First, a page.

Here we go again…
Rather than properly fund Connecticut’s public schools, Governor Malloy has turned his back on the majority of Connecticut’s public schools and local property taxpayers by shifting almost all new state education funding to Connecticut’s so-called Alliance Districts.
Making matters far worse, rather than using the State Department of Education’s expert team of superintendents, principals and policy experts who had been working with Connecticut’s Priority Schools, Malloy’s first Commissioner of Education, Stefan Pryor, laid off and reassigned these experienced Connecticut educators and handed their work over to Mass Insight, Inc., a politically-connected, out-of-state Corporate Education Reform consulting company. Mass Insight then sent in a team of consultants, with little to no education experience, to manage the day to day work associated with the Alliance District and Turnaround Program.
And heading up the overall operation, which has spent more than $300 million in public funds, Commissioner Stefan Pryor recruited a school principal from Achievement First, Inc. the large charter school management company that Pryor co-founded.
Lacking the certification necessary to teach or work in a Connecticut school, Morgan Barth had already spent eight years illegally teaching and working at Achievement First, Inc. However, Barth’s claim to fame was that he was a close relative of Richard Barth, the CEO of the massive KIPP Charter School chain who, in turn, is married to Wendy Koop, the founder of Teach for America.
When it comes to actually overseeing Malloy’s Alliance District program, Barth and Mass Insight’s track record has been abysmal, but that didn’t stop Mass Insight from collecting at least $1,957,960 in consulting fees and Barth finding the time to head out to Storrs to get his superintendent’s certification via one of the short-cut training programs at UConn’s NEAG School of Education.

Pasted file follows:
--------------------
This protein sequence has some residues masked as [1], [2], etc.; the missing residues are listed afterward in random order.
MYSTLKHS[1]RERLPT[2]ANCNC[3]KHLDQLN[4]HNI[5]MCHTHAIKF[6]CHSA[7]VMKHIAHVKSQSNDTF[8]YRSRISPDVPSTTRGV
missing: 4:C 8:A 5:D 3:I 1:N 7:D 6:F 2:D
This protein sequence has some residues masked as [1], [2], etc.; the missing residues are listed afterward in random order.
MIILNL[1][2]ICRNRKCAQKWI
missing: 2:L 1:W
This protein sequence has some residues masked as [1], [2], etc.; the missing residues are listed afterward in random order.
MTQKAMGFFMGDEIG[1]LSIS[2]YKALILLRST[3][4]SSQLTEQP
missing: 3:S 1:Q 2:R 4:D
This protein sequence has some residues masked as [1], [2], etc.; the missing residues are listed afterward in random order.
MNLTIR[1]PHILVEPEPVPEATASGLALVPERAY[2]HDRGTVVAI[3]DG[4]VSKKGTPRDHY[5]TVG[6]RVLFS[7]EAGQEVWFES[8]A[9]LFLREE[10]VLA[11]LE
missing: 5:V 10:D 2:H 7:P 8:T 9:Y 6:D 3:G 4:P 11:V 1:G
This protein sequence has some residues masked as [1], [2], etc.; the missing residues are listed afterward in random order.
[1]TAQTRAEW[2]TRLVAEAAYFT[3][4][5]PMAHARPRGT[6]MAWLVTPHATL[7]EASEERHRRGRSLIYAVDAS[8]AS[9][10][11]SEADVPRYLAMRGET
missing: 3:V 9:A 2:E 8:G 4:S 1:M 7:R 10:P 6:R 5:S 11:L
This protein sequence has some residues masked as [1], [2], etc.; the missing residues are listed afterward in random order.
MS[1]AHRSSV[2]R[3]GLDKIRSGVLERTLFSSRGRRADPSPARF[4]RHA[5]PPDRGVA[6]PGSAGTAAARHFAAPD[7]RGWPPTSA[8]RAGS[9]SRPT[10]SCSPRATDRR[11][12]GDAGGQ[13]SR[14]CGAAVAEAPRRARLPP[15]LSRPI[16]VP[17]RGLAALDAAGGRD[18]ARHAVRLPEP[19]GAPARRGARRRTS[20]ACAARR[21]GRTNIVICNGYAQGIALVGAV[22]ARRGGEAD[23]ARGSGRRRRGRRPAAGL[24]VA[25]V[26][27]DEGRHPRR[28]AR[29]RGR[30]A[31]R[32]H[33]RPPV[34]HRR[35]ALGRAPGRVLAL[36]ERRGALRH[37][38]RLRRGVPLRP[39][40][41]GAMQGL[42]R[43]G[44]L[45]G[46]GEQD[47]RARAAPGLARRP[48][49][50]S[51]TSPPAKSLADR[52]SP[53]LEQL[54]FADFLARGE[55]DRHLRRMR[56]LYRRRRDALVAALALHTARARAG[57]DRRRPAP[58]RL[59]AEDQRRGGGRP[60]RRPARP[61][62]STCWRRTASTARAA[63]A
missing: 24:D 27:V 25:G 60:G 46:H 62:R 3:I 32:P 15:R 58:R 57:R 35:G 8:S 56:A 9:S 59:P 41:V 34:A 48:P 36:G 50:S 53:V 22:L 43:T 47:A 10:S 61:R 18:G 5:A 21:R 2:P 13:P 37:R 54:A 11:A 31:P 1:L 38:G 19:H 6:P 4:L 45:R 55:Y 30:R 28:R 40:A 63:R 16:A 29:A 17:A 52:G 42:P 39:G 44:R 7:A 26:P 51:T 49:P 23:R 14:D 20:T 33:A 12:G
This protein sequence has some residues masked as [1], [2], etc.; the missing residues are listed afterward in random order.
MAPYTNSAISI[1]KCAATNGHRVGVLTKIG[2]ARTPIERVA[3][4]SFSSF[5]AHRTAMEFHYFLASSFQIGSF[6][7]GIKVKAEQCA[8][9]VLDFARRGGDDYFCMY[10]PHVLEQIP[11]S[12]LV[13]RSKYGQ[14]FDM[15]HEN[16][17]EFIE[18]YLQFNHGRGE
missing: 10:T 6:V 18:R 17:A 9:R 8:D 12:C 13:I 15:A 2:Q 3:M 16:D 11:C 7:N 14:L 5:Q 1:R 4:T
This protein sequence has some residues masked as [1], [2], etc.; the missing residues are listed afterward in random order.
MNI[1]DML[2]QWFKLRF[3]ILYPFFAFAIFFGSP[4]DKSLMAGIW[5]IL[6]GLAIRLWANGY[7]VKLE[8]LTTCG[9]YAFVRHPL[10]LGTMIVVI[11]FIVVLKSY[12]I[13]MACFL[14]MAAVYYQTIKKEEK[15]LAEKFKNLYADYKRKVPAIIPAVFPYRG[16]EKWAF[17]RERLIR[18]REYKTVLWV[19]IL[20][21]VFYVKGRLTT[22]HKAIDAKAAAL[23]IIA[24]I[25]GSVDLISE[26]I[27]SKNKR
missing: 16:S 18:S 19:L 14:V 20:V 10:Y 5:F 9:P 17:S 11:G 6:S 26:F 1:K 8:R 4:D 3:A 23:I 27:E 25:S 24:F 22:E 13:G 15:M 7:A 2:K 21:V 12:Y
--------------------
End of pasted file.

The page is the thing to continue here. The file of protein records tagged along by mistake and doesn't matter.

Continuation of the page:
Of course, not surprisingly, when Stefan Pryor bailed to take a job in Rhode Island, Malloy’s new Commissioner of Education, Dianna Wentzell, continued to use Mass Insight to run the Alliance District Program.
But despite the State Department of Education’s record of failure, or perhaps because of their record of mismanagement, Commissioner Wentzell is now blaming the Alliance Districts themselves for problems that have developed with the program, rather than the inexperienced, but highly paid consultants that she and her predecessor hired and coddled.
The Hartford Courant covers the new development in an article entitled, Some Struggling Districts Using State Grant For Unintended Purposes while the CT Mirror’s story is entitled, Schools redirecting money intended for reforms, officials say.
As the Courant reports,
“The board is aware of a couple of examples that have been brought to our attention of extreme misuse as a result of carryover,” Education Commissioner Dianna Wentzell said. “This allows us to keep the Alliance District funds focused on the Alliance District plan.”
Keep Alliance District funds focused on the Alliance District Plan?
Considering the way in which the out-of-state consultants coordinated the program, attacking the Alliance Districts is particularly revolting.
And let’s be clear, it’s not like Wentzell and her management team weren’t well aware of the problems associated with the way the Alliance District Program was being run because, as has been clear from the state, those problems started at the top and were a direct result of the policy decisions Pryor and Wentzell made.
The following 17 Wait, What. Blog posts are just a fraction of the reports about the way in which Mass Insight Inc. and the State Department of Education were managing the Alliance District program.
Connecticut legislators take note, before Malloy’s State Department of Education and State Board of Education start attacking Connecticut’s most challenged school districts, they should be required to come clean about myriad of problems that were caused by the way they “managed” the program.
The following are Wait, What? Posts on Connecticut’s Alliance District Program and the way in which Malloy’s own commissioners and consultants mismanaged and undermined the program.